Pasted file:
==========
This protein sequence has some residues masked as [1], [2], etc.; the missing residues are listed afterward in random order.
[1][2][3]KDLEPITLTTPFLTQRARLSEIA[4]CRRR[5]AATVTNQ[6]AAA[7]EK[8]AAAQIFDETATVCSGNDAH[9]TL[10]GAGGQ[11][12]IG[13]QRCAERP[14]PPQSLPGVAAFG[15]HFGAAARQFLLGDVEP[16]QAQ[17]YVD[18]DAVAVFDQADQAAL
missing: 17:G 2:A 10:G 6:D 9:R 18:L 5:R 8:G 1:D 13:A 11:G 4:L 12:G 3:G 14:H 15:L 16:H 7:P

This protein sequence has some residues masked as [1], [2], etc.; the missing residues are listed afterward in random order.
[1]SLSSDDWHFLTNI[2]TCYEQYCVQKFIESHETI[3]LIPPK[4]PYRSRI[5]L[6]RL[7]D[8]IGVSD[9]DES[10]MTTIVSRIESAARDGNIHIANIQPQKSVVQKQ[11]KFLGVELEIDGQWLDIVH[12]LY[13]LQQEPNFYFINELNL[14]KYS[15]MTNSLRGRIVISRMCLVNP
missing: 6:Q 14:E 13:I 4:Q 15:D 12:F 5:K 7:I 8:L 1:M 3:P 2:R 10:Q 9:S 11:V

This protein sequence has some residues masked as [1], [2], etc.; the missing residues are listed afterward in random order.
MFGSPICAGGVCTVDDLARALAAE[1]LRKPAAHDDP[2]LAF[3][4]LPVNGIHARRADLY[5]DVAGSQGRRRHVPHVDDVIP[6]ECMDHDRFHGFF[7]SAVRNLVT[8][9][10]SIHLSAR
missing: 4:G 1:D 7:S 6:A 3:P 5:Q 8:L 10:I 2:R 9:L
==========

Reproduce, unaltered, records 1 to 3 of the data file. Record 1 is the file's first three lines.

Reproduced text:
This protein sequence has some residues masked as [1], [2], etc.; the missing residues are listed afterward in random order.
[1][2][3]KDLEPITLTTPFLTQRARLSEIA[4]CRRR[5]AATVTNQ[6]AAA[7]EK[8]AAAQIFDETATVCSGNDAH[9]TL[10]GAGGQ[11][12]IG[13]QRCAERP[14]PPQSLPGVAAFG[15]HFGAAARQFLLGDVEP[16]QAQ[17]YVD[18]DAVAVFDQADQAAL
missing: 17:G 2:A 10:G 6:D 9:R 18:L 5:R 8:G 1:D 13:A 11:G 4:L 12:G 3:G 14:H 15:L 16:H 7:P

This protein sequence has some residues masked as [1], [2], etc.; the missing residues are listed afterward in random order.
[1]SLSSDDWHFLTNI[2]TCYEQYCVQKFIESHETI[3]LIPPK[4]PYRSRI[5]L[6]RL[7]D[8]IGVSD[9]DES[10]MTTIVSRIESAARDGNIHIANIQPQKSVVQKQ[11]KFLGVELEIDGQWLDIVH[12]LY[13]LQQEPNFYFINELNL[14]KYS[15]MTNSLRGRIVISRMCLVNP
missing: 6:Q 14:E 13:I 4:Q 15:D 12:F 5:K 7:I 8:L 1:M 3:P 2:R 10:Q 9:S 11:V

This protein sequence has some residues masked as [1], [2], etc.; the missing residues are listed afterward in random order.
MFGSPICAGGVCTVDDLARALAAE[1]LRKPAAHDDP[2]LAF[3][4]LPVNGIHARRADLY[5]DVAGSQGRRRHVPHVDDVIP[6]ECMDHDRFHGFF[7]SAVRNLVT[8][9][10]SIHLSAR
missing: 4:G 1:D 7:S 6:A 3:P 5:Q 8:L 10:I 2:R 9:L